Einstein’s other theory (about happiness) to be sold at auction

Einstein’s other theory (about happiness) to be sold at auction
A note written by Albert Einstein describing his theory on happy living has surfaced after 95 years and is up for auction in Jerusalem.

The note, given to a courier in Tokyo in 1922 during a lecture tour of Japan, was written shortly after the German-born physicist learned that he was to receive a Nobel Prize for his theory of relativity.

The story goes that a Japanese courier delivered Einstein a message at the Imperial Hotel in Tokyo. The courier then either refused to accept a tip, in line with local practice, or Einstein had no small change to hand, so offered him two handwritten notes.

Now a descendant of the messenger is selling the notes at auction to the highest bidder.

"Maybe if you're lucky those notes will become much more valuable than just a regular tip," said Einstein to the messenger, according to the anonymous seller, reports AFP.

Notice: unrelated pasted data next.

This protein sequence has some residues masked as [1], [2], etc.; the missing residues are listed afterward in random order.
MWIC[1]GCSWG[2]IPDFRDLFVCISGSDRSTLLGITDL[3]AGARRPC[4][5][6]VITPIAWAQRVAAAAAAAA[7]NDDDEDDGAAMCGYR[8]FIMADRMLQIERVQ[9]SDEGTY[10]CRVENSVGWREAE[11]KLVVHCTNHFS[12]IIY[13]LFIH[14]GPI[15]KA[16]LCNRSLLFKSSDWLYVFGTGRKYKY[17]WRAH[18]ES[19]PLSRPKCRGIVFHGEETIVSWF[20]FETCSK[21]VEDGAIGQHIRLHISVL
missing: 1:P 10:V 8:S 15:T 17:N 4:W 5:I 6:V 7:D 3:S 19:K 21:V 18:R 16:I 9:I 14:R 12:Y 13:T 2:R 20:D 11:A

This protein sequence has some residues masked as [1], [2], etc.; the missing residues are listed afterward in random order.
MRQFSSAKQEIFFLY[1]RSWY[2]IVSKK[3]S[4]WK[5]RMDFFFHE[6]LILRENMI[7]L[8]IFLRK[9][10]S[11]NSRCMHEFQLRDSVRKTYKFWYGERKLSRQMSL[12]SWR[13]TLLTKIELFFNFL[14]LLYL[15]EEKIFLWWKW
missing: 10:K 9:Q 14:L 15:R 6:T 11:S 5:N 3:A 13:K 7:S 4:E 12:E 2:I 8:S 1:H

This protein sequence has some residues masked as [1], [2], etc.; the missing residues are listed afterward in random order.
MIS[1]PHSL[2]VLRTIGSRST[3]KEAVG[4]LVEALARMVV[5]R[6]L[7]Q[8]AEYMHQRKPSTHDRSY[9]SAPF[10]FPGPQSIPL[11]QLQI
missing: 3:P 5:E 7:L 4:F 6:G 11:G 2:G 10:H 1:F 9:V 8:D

One of the notes, on a piece of Imperial Hotel Tokyo stationery, says: “A quiet and modest life brings more joy than a pursuit of success bound with constant unrest."

The other, on a blank piece of paper, reads simply: "Where there's a will, there's a way."

The notes hold no scientific value, however they could reflect a relatively unknown aspect of Einstein's psyche, his emotional thinking.  

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"What we're doing here is painting the portrait of Einstein - the man, the scientist, his effect on the world - through his writings," said Roni Grosz, the archivist in charge of the world's largest Einstein collection, at Jerusalem's Hebrew University.

"This is a stone in the mosaic," Grosz added